Taking care of your pets in the cold: Common cold weather illnesses in cats and dogs

Winter brings with it a myriad of challenges for our furry companions. Cold weather conditions can lead to various illnesses in cats and dogs, some of which can be life-threatening if not addressed promptly. As the temperature drops, the risk of common cold weather illnesses in pets escalates.

Our four-legged companions can be just as susceptible to the chill as we are, and conditions such as hypothermia and frostbite can rapidly become serious threats. Regular vet checks and proper winter care can keep them safe and healthy during these frosty months.

Hypothermia in pets

Hypothermia is a cold weather illness that can seriously affect both dogs and cats. It is a medical emergency that occurs when your pet's body temperature drops below the normal range due to prolonged exposure to cold temperatures.

Understanding pet hypothermia

When your dog or cat's body temperature drops below normal levels, they are at risk of hypothermia. For dogs, the normal body temperature ranges between 101°F and 102.5°F, while for cats, it's slightly lower, ranging between 100.5°F and 102.5°F. If their body temperatures fall below these ranges due to exposure to cold weather, it can be considered as hypothermia.

Spotting the symptoms

The signs of hypothermia in pets include a pale skin tone, shivering, and a certain level of lethargy. If not addressed promptly, hypothermia can lead to severe consequences, including coma, heart failure and other organ shutdowns.

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Preventive measures and treatments

The best way to prevent hypothermia is to limit your pet's exposure to the cold weather. Avoid leaving them outside overnight or when you're not home. If they must be outside, provide suitable shelter and access to water.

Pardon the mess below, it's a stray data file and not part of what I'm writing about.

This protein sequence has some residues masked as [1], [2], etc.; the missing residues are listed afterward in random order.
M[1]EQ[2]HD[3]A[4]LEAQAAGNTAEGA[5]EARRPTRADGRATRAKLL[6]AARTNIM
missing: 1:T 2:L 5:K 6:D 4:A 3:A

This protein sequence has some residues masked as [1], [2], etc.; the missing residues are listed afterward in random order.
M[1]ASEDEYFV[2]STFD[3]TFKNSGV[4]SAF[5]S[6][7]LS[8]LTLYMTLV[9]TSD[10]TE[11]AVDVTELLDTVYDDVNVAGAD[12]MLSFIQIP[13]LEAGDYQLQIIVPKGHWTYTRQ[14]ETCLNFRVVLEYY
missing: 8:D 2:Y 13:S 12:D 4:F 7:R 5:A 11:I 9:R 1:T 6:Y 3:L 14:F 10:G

If you suspect that your pet has hypothermia, it's important to keep them warm. Wrapping them in warm blankets and placing a heating pad or a covered hot water bottle near their body can increase their body temperature. Be careful not to place it directly on their skin to avoid burns.

Frostbite in pets

Frostbite is a common cold weather condition that affects pets, particularly dogs. It's a form of tissue damage that occurs due to cold weather exposure and primarily affects the extremities of your pet's body.

Recognising frostbite in pets

Frostbite occurs typically in your pet's ears, tail and toes. The severity of frostbite depends on several factors including your pet's size, age, fur thickness and the length of time they've spent outside in the cold.

Symptoms of frostbite

Signs of frostbite in pets include pale skin, often with a bluish-white hue, indicating restricted blood flow. This happens because the body restricts blood flow to the skin when exposed to extreme cold, focusing instead on maintaining core body functions. Frostbite-affected areas may also have ice formations and the skin may feel cold or brittle.

Frostbite treatment and prevention

If you suspect your pet has frostbite, keep them warm but avoid applying direct heat to the frostbitten area. Instead, treat the area with a warm, dry towel. Pat the area gently; do not massage it, as this can cause pain and may even result in tissue damage.

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Pet antifreeze poisoning

Antifreeze and other ice-melting chemicals are often used during frosty weather to keep cars running and to melt snow on driveways and sidewalks. However, these substances can be extremely dangerous to pets.

Understanding antifreeze poisoning in pets